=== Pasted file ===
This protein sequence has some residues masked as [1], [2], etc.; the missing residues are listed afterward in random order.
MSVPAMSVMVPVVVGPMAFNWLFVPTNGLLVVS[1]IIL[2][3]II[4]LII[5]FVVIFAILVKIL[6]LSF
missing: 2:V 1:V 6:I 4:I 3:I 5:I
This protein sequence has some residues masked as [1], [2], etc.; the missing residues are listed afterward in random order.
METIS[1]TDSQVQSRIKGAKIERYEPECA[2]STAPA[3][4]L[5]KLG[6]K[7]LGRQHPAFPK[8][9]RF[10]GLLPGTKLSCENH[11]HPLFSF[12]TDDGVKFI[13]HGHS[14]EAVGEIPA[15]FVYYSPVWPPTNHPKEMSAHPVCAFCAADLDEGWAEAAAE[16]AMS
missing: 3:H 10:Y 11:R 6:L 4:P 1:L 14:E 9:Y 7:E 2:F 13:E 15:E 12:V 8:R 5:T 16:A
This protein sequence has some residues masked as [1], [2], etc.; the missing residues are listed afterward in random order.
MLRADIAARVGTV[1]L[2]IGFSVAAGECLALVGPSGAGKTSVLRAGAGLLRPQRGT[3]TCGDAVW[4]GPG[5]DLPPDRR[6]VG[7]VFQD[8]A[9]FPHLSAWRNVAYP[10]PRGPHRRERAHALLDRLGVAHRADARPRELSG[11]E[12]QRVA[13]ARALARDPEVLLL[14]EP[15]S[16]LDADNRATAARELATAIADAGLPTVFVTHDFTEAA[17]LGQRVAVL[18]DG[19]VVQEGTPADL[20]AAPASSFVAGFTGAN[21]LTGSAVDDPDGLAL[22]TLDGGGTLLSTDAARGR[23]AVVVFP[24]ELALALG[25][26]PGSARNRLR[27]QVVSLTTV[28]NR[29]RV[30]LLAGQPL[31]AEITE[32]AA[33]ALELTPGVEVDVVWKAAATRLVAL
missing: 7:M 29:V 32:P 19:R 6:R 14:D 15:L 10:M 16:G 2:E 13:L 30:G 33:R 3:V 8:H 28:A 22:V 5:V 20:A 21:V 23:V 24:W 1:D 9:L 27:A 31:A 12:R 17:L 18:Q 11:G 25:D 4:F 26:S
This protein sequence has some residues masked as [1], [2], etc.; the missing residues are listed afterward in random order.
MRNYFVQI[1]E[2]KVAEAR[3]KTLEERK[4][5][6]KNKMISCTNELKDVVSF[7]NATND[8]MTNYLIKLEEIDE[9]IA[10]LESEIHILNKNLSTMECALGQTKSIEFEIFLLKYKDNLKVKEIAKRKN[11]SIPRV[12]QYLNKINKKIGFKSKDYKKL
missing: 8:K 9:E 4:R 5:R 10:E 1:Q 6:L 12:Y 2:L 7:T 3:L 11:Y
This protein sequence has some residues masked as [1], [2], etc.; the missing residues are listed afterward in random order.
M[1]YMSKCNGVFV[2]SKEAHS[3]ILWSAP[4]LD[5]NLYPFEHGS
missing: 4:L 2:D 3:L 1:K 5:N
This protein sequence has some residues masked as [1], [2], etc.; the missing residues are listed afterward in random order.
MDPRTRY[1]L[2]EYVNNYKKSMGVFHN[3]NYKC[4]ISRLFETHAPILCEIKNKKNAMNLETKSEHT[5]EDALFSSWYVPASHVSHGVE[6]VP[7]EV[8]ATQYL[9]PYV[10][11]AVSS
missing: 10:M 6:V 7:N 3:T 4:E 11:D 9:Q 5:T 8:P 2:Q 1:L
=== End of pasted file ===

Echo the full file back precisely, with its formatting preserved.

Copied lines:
This protein sequence has some residues masked as [1], [2], etc.; the missing residues are listed afterward in random order.
MSVPAMSVMVPVVVGPMAFNWLFVPTNGLLVVS[1]IIL[2][3]II[4]LII[5]FVVIFAILVKIL[6]LSF
missing: 2:V 1:V 6:I 4:I 3:I 5:I
This protein sequence has some residues masked as [1], [2], etc.; the missing residues are listed afterward in random order.
METIS[1]TDSQVQSRIKGAKIERYEPECA[2]STAPA[3][4]L[5]KLG[6]K[7]LGRQHPAFPK[8][9]RF[10]GLLPGTKLSCENH[11]HPLFSF[12]TDDGVKFI[13]HGHS[14]EAVGEIPA[15]FVYYSPVWPPTNHPKEMSAHPVCAFCAADLDEGWAEAAAE[16]AMS
missing: 3:H 10:Y 11:R 6:L 4:P 1:L 14:E 9:Y 7:E 2:F 13:E 15:E 12:V 8:R 5:T 16:A
This protein sequence has some residues masked as [1], [2], etc.; the missing residues are listed afterward in random order.
MLRADIAARVGTV[1]L[2]IGFSVAAGECLALVGPSGAGKTSVLRAGAGLLRPQRGT[3]TCGDAVW[4]GPG[5]DLPPDRR[6]VG[7]VFQD[8]A[9]FPHLSAWRNVAYP[10]PRGPHRRERAHALLDRLGVAHRADARPRELSG[11]E[12]QRVA[13]ARALARDPEVLLL[14]EP[15]S[16]LDADNRATAARELATAIADAGLPTVFVTHDFTEAA[17]LGQRVAVL[18]DG[19]VVQEGTPADL[20]AAPASSFVAGFTGAN[21]LTGSAVDDPDGLAL[22]TLDGGGTLLSTDAARGR[23]AVVVFP[24]ELALALG[25][26]PGSARNRLR[27]QVVSLTTV[28]NR[29]RV[30]LLAGQPL[31]AEITE[32]AA[33]ALELTPGVEVDVVWKAAATRLVAL
missing: 7:M 29:V 32:P 19:R 6:R 14:D 15:L 10:M 16:G 2:E 13:L 30:G 33:R 3:V 8:H 28:A 22:V 5:V 20:A 21:V 23:V 24:W 1:D 9:L 27:A 31:A 12:R 17:L 18:Q 11:G 25:D 4:F 26:S
This protein sequence has some residues masked as [1], [2], etc.; the missing residues are listed afterward in random order.
MRNYFVQI[1]E[2]KVAEAR[3]KTLEERK[4][5][6]KNKMISCTNELKDVVSF[7]NATND[8]MTNYLIKLEEIDE[9]IA[10]LESEIHILNKNLSTMECALGQTKSIEFEIFLLKYKDNLKVKEIAKRKN[11]SIPRV[12]QYLNKINKKIGFKSKDYKKL
missing: 8:K 9:E 4:R 5:R 10:E 1:Q 6:L 12:Y 2:L 7:T 3:L 11:Y
This protein sequence has some residues masked as [1], [2], etc.; the missing residues are listed afterward in random order.
M[1]YMSKCNGVFV[2]SKEAHS[3]ILWSAP[4]LD[5]NLYPFEHGS
missing: 4:L 2:D 3:L 1:K 5:N
This protein sequence has some residues masked as [1], [2], etc.; the missing residues are listed afterward in random order.
MDPRTRY[1]L[2]EYVNNYKKSMGVFHN[3]NYKC[4]ISRLFETHAPILCEIKNKKNAMNLETKSEHT[5]EDALFSSWYVPASHVSHGVE[6]VP[7]EV[8]ATQYL[9]PYV[10][11]AVSS
missing: 10:M 6:V 7:N 3:T 4:E 11:D 9:Q 5:T 8:P 2:Q 1:L